The “rape culture” hysteria hyped by feminist fanatics keeps producing new atrocities at elite universities. I was frankly shocked when I learned the truth about Emma Sulkowicz’s vendetta against Paul Nungesser at Columbia. She accused him of rape six months after their last hook-up, without a scintilla of evidence, and when the university refused to expel Nungesser on her mere say-so, Sulkowicz then turned her accusation into a protest for which she received class credit.
This is part of a climate of fear fostered by feminists who have deliberately exaggerated the frequency of rape on campus using statistics derived from surveys of dubious methodology which, if taken at face value, would lead us to believe that male college students are more likely to commit rape than are other men. In other words, feminists are suggesting that the “best and brightest” males at elite schools are more dangerous than any common street thug.
Under pressure from the federal Department of Education, schools are moving to abolish due-process protections for accused students. The University of Pennsylvania’s new policy is under fire:
Law professors at the University of Pennsylvania are not happy about the university’s new sexual assault policies, which they say undermine due process.
Nearly one-third (16 out of 49 tenure or tenure-track professors) signed a letter to school administrators denouncing the new policy, which institutionalizes the low “preponderance of evidence” standard for sexual assault allegations and disallows cross-examination of the accuser.
“Due process of law is not window dressing; it is the distillation of centuries of experience, and we ignore the lessons of history at our own peril,” the faculty members wrote. “All too often, outrage at heinous crimes becomes a justification for shortcuts in our adjudicatory processes. These actions are unwise and contradict our principles.” . .
The new UPenn policy, unlike many universities across the country, does allow students to obtain legal counsel, although the lawyers cannot speak on their client’s behalf. The policy also prohibits cross-examination of accusers and their witnesses, one of the biggest biases against accused students.
The professors argue that threats from the federal government to curb funding if schools don’t adequately punish accused students provides quite an incentive for hearing panels to find students guilty. Recent findings from the Department of Education show an administration more concerned with looking tough on sexual assault than a fair hearing.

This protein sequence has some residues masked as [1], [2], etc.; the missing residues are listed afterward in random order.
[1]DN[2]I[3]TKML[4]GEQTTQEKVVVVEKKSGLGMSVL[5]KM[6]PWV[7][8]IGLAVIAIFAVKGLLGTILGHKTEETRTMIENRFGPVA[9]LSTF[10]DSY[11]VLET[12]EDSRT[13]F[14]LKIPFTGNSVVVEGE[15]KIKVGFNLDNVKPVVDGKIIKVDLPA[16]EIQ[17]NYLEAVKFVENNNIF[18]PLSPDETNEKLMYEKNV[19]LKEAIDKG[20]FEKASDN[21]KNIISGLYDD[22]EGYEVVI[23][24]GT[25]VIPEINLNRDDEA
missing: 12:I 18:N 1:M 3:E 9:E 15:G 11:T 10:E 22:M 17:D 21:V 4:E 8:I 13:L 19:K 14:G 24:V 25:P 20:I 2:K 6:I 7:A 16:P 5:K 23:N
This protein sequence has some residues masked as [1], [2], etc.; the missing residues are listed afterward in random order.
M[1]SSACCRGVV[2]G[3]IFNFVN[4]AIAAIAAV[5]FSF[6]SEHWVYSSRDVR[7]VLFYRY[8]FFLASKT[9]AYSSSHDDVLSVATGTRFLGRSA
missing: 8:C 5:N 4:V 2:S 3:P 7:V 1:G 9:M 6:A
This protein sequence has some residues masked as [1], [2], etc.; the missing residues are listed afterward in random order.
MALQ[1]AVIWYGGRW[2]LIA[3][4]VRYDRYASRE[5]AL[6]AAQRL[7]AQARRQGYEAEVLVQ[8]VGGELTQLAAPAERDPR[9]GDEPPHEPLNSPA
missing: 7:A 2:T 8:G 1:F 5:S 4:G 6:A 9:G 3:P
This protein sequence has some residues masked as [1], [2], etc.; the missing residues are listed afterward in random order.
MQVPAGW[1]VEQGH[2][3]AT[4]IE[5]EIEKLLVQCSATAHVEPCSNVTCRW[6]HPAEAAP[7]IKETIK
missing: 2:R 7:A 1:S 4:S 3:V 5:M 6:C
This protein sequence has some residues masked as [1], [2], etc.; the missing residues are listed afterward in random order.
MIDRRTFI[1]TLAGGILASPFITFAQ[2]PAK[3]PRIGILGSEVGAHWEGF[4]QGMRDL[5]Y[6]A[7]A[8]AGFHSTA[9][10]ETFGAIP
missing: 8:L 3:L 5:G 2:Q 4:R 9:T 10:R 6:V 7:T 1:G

“Sexual assault is indeed an important problem, but the federal government has dictated a set of policies and twisted universities’ arms into compromising some of the safeguards that we teach our students are essential to fairness,” UPenn professor Stephanos Bibas, who signed the letter, told the Philadelphia Inquirer. “There is a tremendous amount of money on the line. It is understandable that universities feel pressure to comply.”
(Hat-tip: Instapundit.) Will freshman orientation now include a Miranda warning? It should. The Sulkowicz Scenario — a vindictive ex-girlfriend making a rape accusation without evidence — is a nightmare that is likely to become more common before the current witch-hunt subsides. Accused students should remember they have the right to remain silent. Don’t try to talk your way out of it. Admit nothing. Deny nothing. Make no statement of any kind. Lawyer up immediately: “I have the right to have my attorney present during questioning.” And once you’ve vindicated yourself, sue the hell out of the university for violating your civil rights with their Stalinist “show trial” disciplinary procedures.
First published at TheOtherMcCain.com
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